A picture taken on January 15, 2021, shows a pharmacist holding with gloved hands a phial of the undiluted Pfizer-BioNTech vaccine for Covid-19, stored at -70 ° in a super freezer of the hospital of Le Mans, northwestern France as the country carry on a vaccination campaign to fight against the spread of the novel coronavirus.
Jean-Francois Monier | AFP | Getty Images
LONDON — Pfizer will temporarily reduce the number of doses of its coronavirus vaccine being delivered to Europe.
The Norwegian Institute of Public Health received a message from Pfizer “little before 10 o’clock” Friday, according to a translation of a statement released by the authority shortly afterwards. NIPH’s statement said that deliveries of the Pfizer-BioNTech vaccine would be reduced from next week “and for a period ahead.”
“We were predicted 43,875 vaccine doses from Pfizer in week 3. Now it seems that we get 36,075 doses,” the statement said.
NIPH said the temporary reduction in deliveries was “in connection with an upgrade of production capacity.” “The temporary reduction will affect all European countries,” it added.
Pfizer later confirmed the disruption to deliveries in a statement. “As part of the normal productivity improvements to increase capacity, we must make modifications to the process and facility that will require additional regulatory approvals,” it explained.
Pfizer added that while this would “temporarily impact shipments in late January to early February, it will provide a significant increase in doses available for patients in late February and March.”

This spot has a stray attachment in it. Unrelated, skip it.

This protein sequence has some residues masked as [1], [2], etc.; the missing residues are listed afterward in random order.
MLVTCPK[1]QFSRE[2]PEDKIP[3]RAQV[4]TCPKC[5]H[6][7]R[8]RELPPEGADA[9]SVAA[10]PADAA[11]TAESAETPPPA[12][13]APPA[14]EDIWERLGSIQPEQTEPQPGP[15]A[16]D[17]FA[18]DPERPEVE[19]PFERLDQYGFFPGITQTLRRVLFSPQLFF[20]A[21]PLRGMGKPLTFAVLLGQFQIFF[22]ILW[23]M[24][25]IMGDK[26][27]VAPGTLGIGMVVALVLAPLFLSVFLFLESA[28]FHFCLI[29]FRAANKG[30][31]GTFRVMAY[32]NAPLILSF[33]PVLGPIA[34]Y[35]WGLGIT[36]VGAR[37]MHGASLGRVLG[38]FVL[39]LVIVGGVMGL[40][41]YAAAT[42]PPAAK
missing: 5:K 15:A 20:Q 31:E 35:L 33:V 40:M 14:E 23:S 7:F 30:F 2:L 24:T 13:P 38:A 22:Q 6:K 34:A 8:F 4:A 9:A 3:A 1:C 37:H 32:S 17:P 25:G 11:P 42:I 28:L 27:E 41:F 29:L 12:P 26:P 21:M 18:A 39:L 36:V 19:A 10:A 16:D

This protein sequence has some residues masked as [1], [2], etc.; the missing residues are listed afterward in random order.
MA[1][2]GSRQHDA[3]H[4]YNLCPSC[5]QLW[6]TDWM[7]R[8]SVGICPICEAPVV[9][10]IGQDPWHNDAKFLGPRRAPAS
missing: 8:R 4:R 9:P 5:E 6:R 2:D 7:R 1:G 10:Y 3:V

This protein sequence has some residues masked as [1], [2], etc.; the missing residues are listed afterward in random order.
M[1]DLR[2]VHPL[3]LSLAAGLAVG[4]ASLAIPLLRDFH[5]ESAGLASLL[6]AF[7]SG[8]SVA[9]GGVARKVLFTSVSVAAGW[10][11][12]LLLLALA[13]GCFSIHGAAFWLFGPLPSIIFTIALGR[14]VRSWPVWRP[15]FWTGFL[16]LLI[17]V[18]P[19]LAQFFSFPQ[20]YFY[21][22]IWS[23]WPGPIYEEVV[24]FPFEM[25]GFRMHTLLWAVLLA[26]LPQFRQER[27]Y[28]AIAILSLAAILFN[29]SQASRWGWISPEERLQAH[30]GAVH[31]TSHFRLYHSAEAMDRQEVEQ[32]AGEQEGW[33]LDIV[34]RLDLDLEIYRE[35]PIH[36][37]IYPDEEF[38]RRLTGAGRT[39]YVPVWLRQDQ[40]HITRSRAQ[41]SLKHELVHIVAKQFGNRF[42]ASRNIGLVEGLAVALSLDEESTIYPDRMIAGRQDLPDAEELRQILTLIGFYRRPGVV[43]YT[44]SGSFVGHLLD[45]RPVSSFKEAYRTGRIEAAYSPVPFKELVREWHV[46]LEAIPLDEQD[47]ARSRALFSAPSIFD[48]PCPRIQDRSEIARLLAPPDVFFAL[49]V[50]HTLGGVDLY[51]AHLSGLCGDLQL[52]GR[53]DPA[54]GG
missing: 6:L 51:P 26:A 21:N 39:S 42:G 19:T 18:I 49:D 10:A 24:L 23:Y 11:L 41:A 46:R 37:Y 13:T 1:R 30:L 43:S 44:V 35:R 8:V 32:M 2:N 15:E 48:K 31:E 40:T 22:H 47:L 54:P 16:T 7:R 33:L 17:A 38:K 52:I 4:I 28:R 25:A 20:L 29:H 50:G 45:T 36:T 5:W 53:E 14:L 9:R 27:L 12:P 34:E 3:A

In the meantime, Pfizer said that there may be “fluctuations in orders and shipping schedules” at its Puurs facility in Belgium “in the immediate future.”
Pfizer CEO Albert Bourla told CNBC’s “Squawk Box” on Tuesday that he felt confident that it could “increase dramatically” production of the vaccine this year with a goal of manufacturing up to 2 billion doses.
Bourla also said Pfizer currently had more doses of its vaccine available than were being used.
The European Union said last week that it was doubling its stock of the Pfizer-BioNTech vaccine.
Ursula von der Leyen, president of the European Commission, said the agreement would allow the EU to purchase another 300 million doses to its existing stock. The EU’s executive arm has already been criticized for not buying more of the vaccine.
Rollouts have been slow across many EU nations, including France, Germany and the Netherlands, and this latest news will likely weigh on inoculation programs in those counties. Canada has also confirmed that its shipments will be delayed, but said it’s hopeful that it won’t impact its vaccination program.